6. Steven D. Levitt & Sudhir Alladi Venkatesh, 2000. "An Economic Analysis Of A Drug-Selling Gang'S Finances," The Quarterly Journal of Economics, MIT Press, vol. 115(3), pages 755-789, August.
  7. Dan Usher, 1997. "Education as a Deterrent to Crime," Canadian Journal of Economics, Canadian Economics Association, vol. 30(2), pages 367-84, May.
  8. Antoni Calvó-Armengol & Yves Zenou, 2003. "Social Networks and Crime Decisions: The Role of Social Structure in Facilitating Delinquent Behavior," Working Papers 52, Barcelona Graduate School of Economics.
  9. Anne C. Case & Lawrence F. Katz, 1991. "The Company You Keep: The Effects of Family and Neighborhood on Disadvantaged Youths," NBER Working Papers 3705, National Bureau of Economic Research, Inc.
  10. Richard B. Freeman, 1996. "Why Do So Many Young American Men Commit Crimes and What Might We Do about It?," Journal of Economic Perspectives, American Economic Association, vol. 10(1), pages 25-42, Winter.
  11. Witte, Ann D & Tauchen, Helen, 1994. "Work and Crime: An Exploration Using Panel Data," Public Finance = Finances publiques, , vol. 49(Supplemen), pages 155-67.
  12. Tauchen, Helen & Witte, Ann Dryden & Griesinger, Harriet, 1994. "Criminal Deterrence: Revisiting the Issue with a Birth Cohort," The Review of Economics and Statistics, MIT Press, vol. 76(3), pages 399-412, August.
  13. Sah, Raaj K, 1991. "Social Osmosis and Patterns of Crime," Journal of Political Economy, University of Chicago Press, vol. 99(6), pages 1272-95, December.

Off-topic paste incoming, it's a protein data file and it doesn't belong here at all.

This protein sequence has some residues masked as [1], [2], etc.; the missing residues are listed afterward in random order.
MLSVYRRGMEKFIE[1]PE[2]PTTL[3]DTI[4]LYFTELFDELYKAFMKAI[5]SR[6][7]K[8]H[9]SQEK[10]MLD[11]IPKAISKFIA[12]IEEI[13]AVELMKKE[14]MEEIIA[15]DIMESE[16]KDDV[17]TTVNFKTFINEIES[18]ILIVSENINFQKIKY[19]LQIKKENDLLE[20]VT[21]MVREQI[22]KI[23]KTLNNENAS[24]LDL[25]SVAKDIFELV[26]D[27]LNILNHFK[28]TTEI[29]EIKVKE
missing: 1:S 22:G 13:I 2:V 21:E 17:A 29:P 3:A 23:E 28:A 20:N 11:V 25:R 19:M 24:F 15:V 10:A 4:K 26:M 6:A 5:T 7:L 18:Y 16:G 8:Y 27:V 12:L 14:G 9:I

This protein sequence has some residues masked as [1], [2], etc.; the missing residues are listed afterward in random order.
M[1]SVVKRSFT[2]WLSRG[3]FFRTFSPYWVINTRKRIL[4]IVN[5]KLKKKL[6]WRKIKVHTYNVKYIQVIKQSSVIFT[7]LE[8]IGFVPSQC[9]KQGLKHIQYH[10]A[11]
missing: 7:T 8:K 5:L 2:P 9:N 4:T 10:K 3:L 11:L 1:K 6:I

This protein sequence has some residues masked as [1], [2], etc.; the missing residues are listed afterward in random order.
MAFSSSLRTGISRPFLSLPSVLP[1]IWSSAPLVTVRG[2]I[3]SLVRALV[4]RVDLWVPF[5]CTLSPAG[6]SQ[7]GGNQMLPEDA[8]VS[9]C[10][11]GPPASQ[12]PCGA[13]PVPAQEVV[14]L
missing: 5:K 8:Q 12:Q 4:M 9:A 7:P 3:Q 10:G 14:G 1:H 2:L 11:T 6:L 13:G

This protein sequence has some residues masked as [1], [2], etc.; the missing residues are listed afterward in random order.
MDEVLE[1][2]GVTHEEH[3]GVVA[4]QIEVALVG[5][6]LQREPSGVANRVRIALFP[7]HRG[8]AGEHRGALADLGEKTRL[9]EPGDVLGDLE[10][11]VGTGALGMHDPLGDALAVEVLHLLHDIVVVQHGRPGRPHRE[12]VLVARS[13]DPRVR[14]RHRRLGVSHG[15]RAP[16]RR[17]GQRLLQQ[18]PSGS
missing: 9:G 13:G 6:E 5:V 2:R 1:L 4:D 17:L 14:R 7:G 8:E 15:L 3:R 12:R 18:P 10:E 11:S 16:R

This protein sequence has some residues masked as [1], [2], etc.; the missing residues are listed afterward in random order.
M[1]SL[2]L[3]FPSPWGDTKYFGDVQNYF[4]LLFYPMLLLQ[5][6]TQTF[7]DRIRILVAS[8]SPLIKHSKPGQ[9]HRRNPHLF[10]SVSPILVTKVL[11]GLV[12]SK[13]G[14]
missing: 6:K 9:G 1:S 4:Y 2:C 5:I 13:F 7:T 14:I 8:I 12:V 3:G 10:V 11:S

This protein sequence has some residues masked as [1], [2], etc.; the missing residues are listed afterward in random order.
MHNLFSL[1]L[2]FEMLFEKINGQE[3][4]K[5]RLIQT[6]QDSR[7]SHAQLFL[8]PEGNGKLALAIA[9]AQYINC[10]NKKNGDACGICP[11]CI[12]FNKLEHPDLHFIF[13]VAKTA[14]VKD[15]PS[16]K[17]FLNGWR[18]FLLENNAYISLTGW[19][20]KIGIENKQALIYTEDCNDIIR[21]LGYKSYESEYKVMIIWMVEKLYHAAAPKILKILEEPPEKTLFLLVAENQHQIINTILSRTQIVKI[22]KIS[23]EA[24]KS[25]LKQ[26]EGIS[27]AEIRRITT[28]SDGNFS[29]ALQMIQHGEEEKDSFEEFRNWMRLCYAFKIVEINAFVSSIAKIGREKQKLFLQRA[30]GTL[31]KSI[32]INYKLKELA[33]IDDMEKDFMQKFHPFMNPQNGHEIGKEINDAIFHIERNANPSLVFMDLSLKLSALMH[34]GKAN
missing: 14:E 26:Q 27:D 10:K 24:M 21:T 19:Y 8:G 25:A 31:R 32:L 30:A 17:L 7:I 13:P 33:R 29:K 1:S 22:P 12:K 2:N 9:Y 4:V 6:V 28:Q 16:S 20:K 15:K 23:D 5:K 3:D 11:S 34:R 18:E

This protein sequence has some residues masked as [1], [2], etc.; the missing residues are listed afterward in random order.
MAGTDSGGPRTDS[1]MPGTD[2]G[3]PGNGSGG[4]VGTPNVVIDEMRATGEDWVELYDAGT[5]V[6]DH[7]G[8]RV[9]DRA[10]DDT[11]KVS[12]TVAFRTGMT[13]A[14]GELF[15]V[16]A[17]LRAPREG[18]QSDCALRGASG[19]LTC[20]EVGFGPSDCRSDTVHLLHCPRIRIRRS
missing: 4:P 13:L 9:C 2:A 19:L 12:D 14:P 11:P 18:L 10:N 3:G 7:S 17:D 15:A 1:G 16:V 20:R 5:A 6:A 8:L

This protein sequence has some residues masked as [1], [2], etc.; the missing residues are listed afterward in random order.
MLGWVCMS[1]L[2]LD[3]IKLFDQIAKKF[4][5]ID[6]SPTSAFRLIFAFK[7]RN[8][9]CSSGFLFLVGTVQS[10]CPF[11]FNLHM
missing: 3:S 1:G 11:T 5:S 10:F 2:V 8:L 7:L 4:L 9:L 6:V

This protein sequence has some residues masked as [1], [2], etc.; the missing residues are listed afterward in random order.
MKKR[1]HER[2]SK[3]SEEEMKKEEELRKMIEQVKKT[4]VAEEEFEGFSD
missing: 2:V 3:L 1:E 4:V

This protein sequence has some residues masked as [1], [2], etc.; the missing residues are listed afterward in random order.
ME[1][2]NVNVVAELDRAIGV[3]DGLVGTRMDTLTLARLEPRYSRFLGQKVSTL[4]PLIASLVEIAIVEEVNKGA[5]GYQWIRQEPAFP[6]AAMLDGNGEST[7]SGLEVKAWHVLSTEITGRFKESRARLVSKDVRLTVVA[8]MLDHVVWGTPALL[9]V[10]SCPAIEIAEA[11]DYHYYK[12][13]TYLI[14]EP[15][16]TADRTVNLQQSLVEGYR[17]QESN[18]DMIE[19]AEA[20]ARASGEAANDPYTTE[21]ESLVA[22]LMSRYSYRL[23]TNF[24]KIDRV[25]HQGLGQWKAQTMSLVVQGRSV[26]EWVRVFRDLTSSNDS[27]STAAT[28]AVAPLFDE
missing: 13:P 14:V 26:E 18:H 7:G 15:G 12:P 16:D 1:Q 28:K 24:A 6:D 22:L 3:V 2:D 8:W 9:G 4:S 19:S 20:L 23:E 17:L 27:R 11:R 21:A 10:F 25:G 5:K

14. Glaeser, Edward L & Sacerdote, Bruce & Scheinkman, Jose A, 1996. "Crime and Social Interactions," The Quarterly Journal of Economics, MIT Press, vol. 111(2), pages 507-48, May.
  15. Kandel, E. & Lazear, E.P., 1990. "Peer Pressure and Partnerships," Papers 90-07, Rochester, Business - Managerial Economics Research Center.
  16. Ayse Imrohoroglu & Antonio Merlo & Peter Rupert, 1996. "On the political economy of income redistribution and crime," Staff Report 216, Federal Reserve Bank of Minneapolis.
  17. Ehrlich, Isaac, 1973. "Participation in Illegitimate Activities: A Theoretical and Empirical Investigation," Journal of Political Economy, University of Chicago Press, vol. 81(3), pages 521-65, May-June.
  18. Richard B. Freeman, 1991. "Crime and the Employment of Disadvantaged Youths," NBER Working Papers 3875, National Bureau of Economic Research, Inc.
  19. Richard B. Freeman, 1994. "Crime and the Job Market," NBER Working Papers 4910, National Bureau of Economic Research, Inc.
  20. Lance Lochner & Enrico Moretti, 2001. "The Effect of Education on Crime: Evidence from Prison Inmates, Arrests, and Self-Reports," NBER Working Papers 8605, National Bureau of Economic Research, Inc.
  21. Steven D. Levitt & Lance Lochner, 2001. "The Determinants of Juvenile Crime," NBER Chapters, in: Risky Behavior among Youths: An Economic Analysis, pages 327-374 National Bureau of Economic Research, Inc.